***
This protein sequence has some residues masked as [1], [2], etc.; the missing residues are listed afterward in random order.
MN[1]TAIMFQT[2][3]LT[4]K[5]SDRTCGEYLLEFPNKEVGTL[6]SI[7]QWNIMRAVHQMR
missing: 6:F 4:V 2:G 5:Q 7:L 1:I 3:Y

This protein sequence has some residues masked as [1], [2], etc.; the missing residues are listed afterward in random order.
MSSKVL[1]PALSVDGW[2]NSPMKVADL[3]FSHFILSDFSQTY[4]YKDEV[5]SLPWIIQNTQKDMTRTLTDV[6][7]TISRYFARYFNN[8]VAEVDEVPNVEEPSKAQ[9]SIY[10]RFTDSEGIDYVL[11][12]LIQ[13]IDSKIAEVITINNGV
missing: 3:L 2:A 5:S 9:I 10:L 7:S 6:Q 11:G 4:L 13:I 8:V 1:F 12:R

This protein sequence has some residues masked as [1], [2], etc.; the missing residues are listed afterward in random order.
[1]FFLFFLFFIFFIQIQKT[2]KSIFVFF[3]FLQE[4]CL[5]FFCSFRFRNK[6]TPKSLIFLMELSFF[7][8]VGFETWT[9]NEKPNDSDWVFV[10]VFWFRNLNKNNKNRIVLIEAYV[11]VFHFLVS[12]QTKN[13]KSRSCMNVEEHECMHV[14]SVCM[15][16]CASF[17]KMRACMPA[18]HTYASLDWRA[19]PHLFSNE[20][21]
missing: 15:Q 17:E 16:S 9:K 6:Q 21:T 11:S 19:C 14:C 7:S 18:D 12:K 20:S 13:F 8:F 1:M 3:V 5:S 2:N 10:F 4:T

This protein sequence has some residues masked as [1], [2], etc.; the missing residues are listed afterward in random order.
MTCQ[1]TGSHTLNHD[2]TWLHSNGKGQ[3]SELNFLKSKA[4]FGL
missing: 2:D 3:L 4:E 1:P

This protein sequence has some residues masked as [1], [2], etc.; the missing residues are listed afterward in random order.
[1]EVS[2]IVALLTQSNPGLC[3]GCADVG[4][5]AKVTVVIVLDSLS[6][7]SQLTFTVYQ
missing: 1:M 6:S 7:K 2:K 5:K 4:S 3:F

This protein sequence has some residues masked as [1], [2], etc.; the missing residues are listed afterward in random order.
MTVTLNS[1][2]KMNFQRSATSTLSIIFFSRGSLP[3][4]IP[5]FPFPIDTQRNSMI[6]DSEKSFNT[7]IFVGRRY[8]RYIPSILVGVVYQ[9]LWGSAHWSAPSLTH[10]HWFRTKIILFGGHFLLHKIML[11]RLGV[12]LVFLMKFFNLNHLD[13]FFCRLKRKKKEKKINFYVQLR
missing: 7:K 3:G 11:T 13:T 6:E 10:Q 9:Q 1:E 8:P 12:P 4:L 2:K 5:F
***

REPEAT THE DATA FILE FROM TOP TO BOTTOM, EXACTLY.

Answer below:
This protein sequence has some residues masked as [1], [2], etc.; the missing residues are listed afterward in random order.
MN[1]TAIMFQT[2][3]LT[4]K[5]SDRTCGEYLLEFPNKEVGTL[6]SI[7]QWNIMRAVHQMR
missing: 6:F 4:V 2:G 5:Q 7:L 1:I 3:Y

This protein sequence has some residues masked as [1], [2], etc.; the missing residues are listed afterward in random order.
MSSKVL[1]PALSVDGW[2]NSPMKVADL[3]FSHFILSDFSQTY[4]YKDEV[5]SLPWIIQNTQKDMTRTLTDV[6][7]TISRYFARYFNN[8]VAEVDEVPNVEEPSKAQ[9]SIY[10]RFTDSEGIDYVL[11][12]LIQ[13]IDSKIAEVITINNGV
missing: 3:L 2:A 5:S 9:I 10:L 7:S 6:Q 11:G 4:L 13:I 8:V 1:F 12:R

This protein sequence has some residues masked as [1], [2], etc.; the missing residues are listed afterward in random order.
[1]FFLFFLFFIFFIQIQKT[2]KSIFVFF[3]FLQE[4]CL[5]FFCSFRFRNK[6]TPKSLIFLMELSFF[7][8]VGFETWT[9]NEKPNDSDWVFV[10]VFWFRNLNKNNKNRIVLIEAYV[11]VFHFLVS[12]QTKN[13]KSRSCMNVEEHECMHV[14]SVCM[15][16]CASF[17]KMRACMPA[18]HTYASLDWRA[19]PHLFSNE[20][21]
missing: 15:Q 17:E 16:S 9:K 6:Q 21:T 11:S 19:C 14:C 7:S 18:D 12:K 20:S 13:F 8:F 1:M 3:V 5:S 2:N 10:F 4:T

This protein sequence has some residues masked as [1], [2], etc.; the missing residues are listed afterward in random order.
MTCQ[1]TGSHTLNHD[2]TWLHSNGKGQ[3]SELNFLKSKA[4]FGL
missing: 2:D 3:L 4:E 1:P

This protein sequence has some residues masked as [1], [2], etc.; the missing residues are listed afterward in random order.
[1]EVS[2]IVALLTQSNPGLC[3]GCADVG[4][5]AKVTVVIVLDSLS[6][7]SQLTFTVYQ
missing: 1:M 6:S 7:K 2:K 5:K 4:S 3:F

This protein sequence has some residues masked as [1], [2], etc.; the missing residues are listed afterward in random order.
MTVTLNS[1][2]KMNFQRSATSTLSIIFFSRGSLP[3][4]IP[5]FPFPIDTQRNSMI[6]DSEKSFNT[7]IFVGRRY[8]RYIPSILVGVVYQ[9]LWGSAHWSAPSLTH[10]HWFRTKIILFGGHFLLHKIML[11]RLGV[12]LVFLMKFFNLNHLD[13]FFCRLKRKKKEKKINFYVQLR
missing: 7:K 3:G 11:T 13:T 6:E 10:Q 9:Q 1:E 8:P 12:P 4:L 2:K 5:F